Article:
Of course, it helps that the people who populate it are every bit as well-developed and lifelike as Wakanda itself. Boseman is a charismatic lead who easily holds his own in a star-studded cast, but Black Panther is a rare film where the supporting characters are just as fleshed out as the lead, and as a result many of them threaten to steal the show. There’s not a single character here who feels under-utilised, and some of the highlights include T’Challa’s 16-year-old sister Shuri (Letitia Wright), responsible for designing new technology for Wakanda and injecting each of her scenes with zest and sharp humour; Nakia (Lupita Nyong’o), an undercover spy for Wakanda who begins the film fighting for enslaved women in Nigeria; and Michael B. Jordan’s Killmonger, who is one of Marvel’s best and most memorable villains to date.


Coogler also continues to prove himself as a talented director of action with set pieces that are inventive and breathlessly exhilarating, culminating in a jaw-dropping final battle that shrugs off the ‘let down by a weak third act’ cliché with ease. While Black Panther may ultimately follow a tried and tested formula, it does so while avoiding the MCU’s more common pitfalls (too much unnecessary humour; a forgettable villain) and while still managing to feel fresh and entirely unlike anything we’ve seen in the MCU before. In fact, Black Panther is entirely unlike anything that we’ve ever seen before, full stop: it’s a huge breath of fresh air in a genre that’s started to be at risk of growing stale and predictable, but it’s also a film that’s undeniably important. With powerful themes and meaningful things to say about a vast multitude of issues, Black Panther is proof of why representation matters – and it’s merely an added benefit that it also happens to be a vibrant, dazzling delight; embodying everything that makes the superhero genre so much fun when it’s done exactly right.

The Cloverfield Paradox


Release date: 5th February 2018/Watch the trailer here

During last night’s Super Bowl, something huge happened. The Super Bowl is always an exciting night for film fans: trailers for upcoming and highly-anticipated films are to be expected. What’s not to be expected, however, is for Netflix to release a trailer for a film – and not just any film, but the third movie in the Cloverfield series – and to then announce that it will be available to watch later that very same night.

That film is The Cloverfield Paradox, and it acts as a prequel to both 2008’s found-footage monster movie, Cloverfield, and 2016’s surprise sequel, 10 Cloverfield Lane. Set almost entirely on a space station that’s orbiting an Earth on the brink of war, it follows a crew of international astronauts – Hamilton (Gugu Mbatha-Raw), Schmidt (Daniel Brühl), Kiel (David Oyelowo), Mundy (Chris O’Dowd), Volkov (Aksel Hennie) and Tam (Zhang Ziyi) – who are testing a particle accelerator in the hope that it will be the solution to a global energy crisis. However, one of their experiments has unexpected results, and the space station crew find themselves isolated and fighting for survival as increasingly strange and frightening things start happening – and set in motion a series of familiar events down on Earth in the process.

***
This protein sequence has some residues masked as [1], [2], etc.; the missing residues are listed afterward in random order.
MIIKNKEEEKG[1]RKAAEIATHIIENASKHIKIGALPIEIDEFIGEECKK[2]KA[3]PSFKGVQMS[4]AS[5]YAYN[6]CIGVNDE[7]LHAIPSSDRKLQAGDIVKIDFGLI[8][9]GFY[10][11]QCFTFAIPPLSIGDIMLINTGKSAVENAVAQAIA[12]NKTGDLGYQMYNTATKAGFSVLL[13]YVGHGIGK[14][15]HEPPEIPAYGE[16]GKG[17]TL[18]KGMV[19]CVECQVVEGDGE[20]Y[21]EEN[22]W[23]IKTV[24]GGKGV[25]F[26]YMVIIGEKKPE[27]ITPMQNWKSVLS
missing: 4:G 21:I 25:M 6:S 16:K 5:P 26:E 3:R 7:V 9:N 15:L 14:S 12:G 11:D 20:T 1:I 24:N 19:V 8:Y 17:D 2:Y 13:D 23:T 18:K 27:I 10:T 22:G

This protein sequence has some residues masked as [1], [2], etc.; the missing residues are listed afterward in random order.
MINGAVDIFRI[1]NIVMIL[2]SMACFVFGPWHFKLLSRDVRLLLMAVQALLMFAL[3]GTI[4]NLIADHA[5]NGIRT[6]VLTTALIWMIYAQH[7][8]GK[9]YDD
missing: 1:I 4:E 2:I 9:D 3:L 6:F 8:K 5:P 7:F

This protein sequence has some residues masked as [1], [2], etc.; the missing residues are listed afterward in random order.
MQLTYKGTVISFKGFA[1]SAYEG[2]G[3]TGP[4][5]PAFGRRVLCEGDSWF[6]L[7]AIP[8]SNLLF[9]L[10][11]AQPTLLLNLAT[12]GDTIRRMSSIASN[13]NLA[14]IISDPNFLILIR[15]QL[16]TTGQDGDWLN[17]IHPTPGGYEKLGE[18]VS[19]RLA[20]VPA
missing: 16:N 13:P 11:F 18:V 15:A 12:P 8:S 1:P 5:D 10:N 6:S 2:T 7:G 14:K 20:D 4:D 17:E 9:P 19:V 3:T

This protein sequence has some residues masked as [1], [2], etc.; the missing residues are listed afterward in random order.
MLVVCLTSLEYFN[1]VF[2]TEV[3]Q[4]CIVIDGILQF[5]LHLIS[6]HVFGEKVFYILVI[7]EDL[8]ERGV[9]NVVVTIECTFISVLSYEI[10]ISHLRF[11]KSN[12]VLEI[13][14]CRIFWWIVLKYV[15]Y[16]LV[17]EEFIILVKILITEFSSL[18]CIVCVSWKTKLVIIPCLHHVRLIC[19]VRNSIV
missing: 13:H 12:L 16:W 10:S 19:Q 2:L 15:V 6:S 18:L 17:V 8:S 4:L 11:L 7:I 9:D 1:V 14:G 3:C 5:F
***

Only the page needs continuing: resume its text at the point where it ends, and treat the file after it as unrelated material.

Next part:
Perhaps the fact that The Cloverfield Paradox can be viewed in the comfort of your own home, free of cost, shines a more favourable light on it – because as far as Netflix original movies go, it’s one of the better ones, but in terms of the Cloverfield series, it’s the weakest entry yet. The main problem with it is that it’s not entirely sure what it wants to be: for the most part, it’s a serviceable sci-fi thriller, but there are fleeting moments of genuine comedy thanks to Chris O’Dowd’s character, and there are also times when it veers into horror movie territory (which is when The Cloverfield Paradox is at its best). The concept of a group of astronauts confined to a space station and being killed off gruesomely, one by one, may be far from original – it’s something that we’ve seen innumerable times before, from Alien to the more recent Life – but The Cloverfield Paradox should be commended for at least attempting to do something different with the genre. There are no aliens to be found in this movie, instead introducing the idea of alternate dimensions to the series, but frustratingly, the science behind it is ultimately confused and not as well explained by the end of the film as it should have been.

That’s not to say that The Cloverfield Paradox isn’t hugely entertaining, however. So often these days we watch a movie for the first time after having been exposed to countless trailers and teasers and TV spots which frequently end up revealing too much about a film we haven’t even seen yet – so there’s a lot to be said for going into a film as eagerly anticipated as The Cloverfield Paradox with virtually no idea of what to expect. The J.J. Abrams-produced franchise is taking a lot of risks with its movies and daring to try new and unexpected things with them, and for the most part these risks appear to pay off. We’re still yet to see a perfect Cloverfield movie, but each film has attempted something different (a pattern which looks set to continue with a rumoured WWII-set Cloverfield 4 coming later this year). For The Cloverfield Paradox, that ‘something’ is one hundred minutes of perfectly enjoyable science-fiction that’s often thrilling, occasionally scary and consistently engaging, with a strong ensemble cast that bring an assortment of largely likeable (if underdeveloped) characters to life – and for a movie that, twenty-four hours ago, we were barely aware of its existence, that’s good enough.